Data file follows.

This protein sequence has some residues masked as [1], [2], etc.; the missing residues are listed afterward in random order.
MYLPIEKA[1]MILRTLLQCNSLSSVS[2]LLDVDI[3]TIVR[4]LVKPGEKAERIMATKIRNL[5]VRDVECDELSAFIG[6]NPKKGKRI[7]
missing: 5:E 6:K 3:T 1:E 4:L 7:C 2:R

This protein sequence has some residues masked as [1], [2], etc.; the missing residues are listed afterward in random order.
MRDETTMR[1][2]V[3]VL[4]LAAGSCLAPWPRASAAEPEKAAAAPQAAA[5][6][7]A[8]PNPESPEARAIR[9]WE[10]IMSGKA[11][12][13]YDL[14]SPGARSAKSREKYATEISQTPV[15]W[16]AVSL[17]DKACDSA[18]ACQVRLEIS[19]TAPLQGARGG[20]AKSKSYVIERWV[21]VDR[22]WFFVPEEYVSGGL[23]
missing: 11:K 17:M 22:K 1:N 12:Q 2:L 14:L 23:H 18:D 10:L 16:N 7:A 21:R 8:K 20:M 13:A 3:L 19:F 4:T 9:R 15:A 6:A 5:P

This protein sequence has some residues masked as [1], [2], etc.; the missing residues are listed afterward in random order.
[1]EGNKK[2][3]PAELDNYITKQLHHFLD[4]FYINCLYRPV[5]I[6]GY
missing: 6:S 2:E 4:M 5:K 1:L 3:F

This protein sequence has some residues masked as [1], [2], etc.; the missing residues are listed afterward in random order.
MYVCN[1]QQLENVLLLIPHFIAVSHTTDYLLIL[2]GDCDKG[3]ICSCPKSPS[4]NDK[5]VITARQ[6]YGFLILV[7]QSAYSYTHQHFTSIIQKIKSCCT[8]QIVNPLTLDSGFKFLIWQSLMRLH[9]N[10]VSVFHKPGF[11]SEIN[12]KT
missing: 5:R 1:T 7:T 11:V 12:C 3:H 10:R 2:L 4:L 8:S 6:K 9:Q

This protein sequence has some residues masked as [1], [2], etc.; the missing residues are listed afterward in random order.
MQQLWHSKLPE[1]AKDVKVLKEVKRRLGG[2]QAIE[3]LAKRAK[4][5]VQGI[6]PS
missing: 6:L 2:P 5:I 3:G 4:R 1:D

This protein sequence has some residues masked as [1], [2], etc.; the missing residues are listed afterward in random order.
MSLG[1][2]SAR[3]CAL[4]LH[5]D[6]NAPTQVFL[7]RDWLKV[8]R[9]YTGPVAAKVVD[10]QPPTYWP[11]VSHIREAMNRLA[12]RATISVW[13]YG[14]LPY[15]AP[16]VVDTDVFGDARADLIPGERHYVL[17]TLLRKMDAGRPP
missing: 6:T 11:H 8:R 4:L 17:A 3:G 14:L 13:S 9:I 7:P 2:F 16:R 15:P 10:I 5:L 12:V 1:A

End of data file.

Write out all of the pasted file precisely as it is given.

This protein sequence has some residues masked as [1], [2], etc.; the missing residues are listed afterward in random order.
MYLPIEKA[1]MILRTLLQCNSLSSVS[2]LLDVDI[3]TIVR[4]LVKPGEKAERIMATKIRNL[5]VRDVECDELSAFIG[6]NPKKGKRI[7]
missing: 5:E 6:K 3:T 1:E 4:L 7:C 2:R

This protein sequence has some residues masked as [1], [2], etc.; the missing residues are listed afterward in random order.
MRDETTMR[1][2]V[3]VL[4]LAAGSCLAPWPRASAAEPEKAAAAPQAAA[5][6][7]A[8]PNPESPEARAIR[9]WE[10]IMSGKA[11][12][13]YDL[14]SPGARSAKSREKYATEISQTPV[15]W[16]AVSL[17]DKACDSA[18]ACQVRLEIS[19]TAPLQGARGG[20]AKSKSYVIERWV[21]VDR[22]WFFVPEEYVSGGL[23]
missing: 11:K 17:M 22:K 1:N 12:Q 2:L 14:L 23:H 18:D 10:L 16:N 7:A 21:R 8:K 20:M 13:A 3:L 19:F 4:T 9:R 15:A 6:A 5:P

This protein sequence has some residues masked as [1], [2], etc.; the missing residues are listed afterward in random order.
[1]EGNKK[2][3]PAELDNYITKQLHHFLD[4]FYINCLYRPV[5]I[6]GY
missing: 6:S 2:E 4:M 5:K 1:L 3:F

This protein sequence has some residues masked as [1], [2], etc.; the missing residues are listed afterward in random order.
MYVCN[1]QQLENVLLLIPHFIAVSHTTDYLLIL[2]GDCDKG[3]ICSCPKSPS[4]NDK[5]VITARQ[6]YGFLILV[7]QSAYSYTHQHFTSIIQKIKSCCT[8]QIVNPLTLDSGFKFLIWQSLMRLH[9]N[10]VSVFHKPGF[11]SEIN[12]KT
missing: 5:R 1:T 7:T 11:V 12:C 3:H 10:R 2:L 4:L 8:S 6:K 9:Q

This protein sequence has some residues masked as [1], [2], etc.; the missing residues are listed afterward in random order.
MQQLWHSKLPE[1]AKDVKVLKEVKRRLGG[2]QAIE[3]LAKRAK[4][5]VQGI[6]PS
missing: 6:L 2:P 5:I 3:G 4:R 1:D

This protein sequence has some residues masked as [1], [2], etc.; the missing residues are listed afterward in random order.
MSLG[1][2]SAR[3]CAL[4]LH[5]D[6]NAPTQVFL[7]RDWLKV[8]R[9]YTGPVAAKVVD[10]QPPTYWP[11]VSHIREAMNRLA[12]RATISVW[13]YG[14]LPY[15]AP[16]VVDTDVFGDARADLIPGERHYVL[17]TLLRKMDAGRPP
missing: 6:T 11:H 8:R 4:L 17:A 3:G 14:L 13:S 9:I 7:P 2:F 16:R 15:P 10:I 5:L 12:V 1:A